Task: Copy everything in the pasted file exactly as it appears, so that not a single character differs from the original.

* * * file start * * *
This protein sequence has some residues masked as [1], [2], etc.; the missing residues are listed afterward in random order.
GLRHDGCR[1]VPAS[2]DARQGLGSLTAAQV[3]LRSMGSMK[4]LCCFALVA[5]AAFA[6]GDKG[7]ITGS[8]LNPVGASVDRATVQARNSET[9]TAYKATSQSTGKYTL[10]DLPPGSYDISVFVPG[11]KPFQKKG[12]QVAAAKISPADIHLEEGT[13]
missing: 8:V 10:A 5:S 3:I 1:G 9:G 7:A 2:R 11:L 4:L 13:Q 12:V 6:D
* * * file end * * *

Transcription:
This protein sequence has some residues masked as [1], [2], etc.; the missing residues are listed afterward in random order.
GLRHDGCR[1]VPAS[2]DARQGLGSLTAAQV[3]LRSMGSMK[4]LCCFALVA[5]AAFA[6]GDKG[7]ITGS[8]LNPVGASVDRATVQARNSET[9]TAYKATSQSTGKYTL[10]DLPPGSYDISVFVPG[11]KPFQKKG[12]QVAAAKISPADIHLEEGT[13]
missing: 8:V 10:A 5:S 3:I 1:G 9:G 7:A 2:R 11:L 4:L 13:Q 12:V 6:D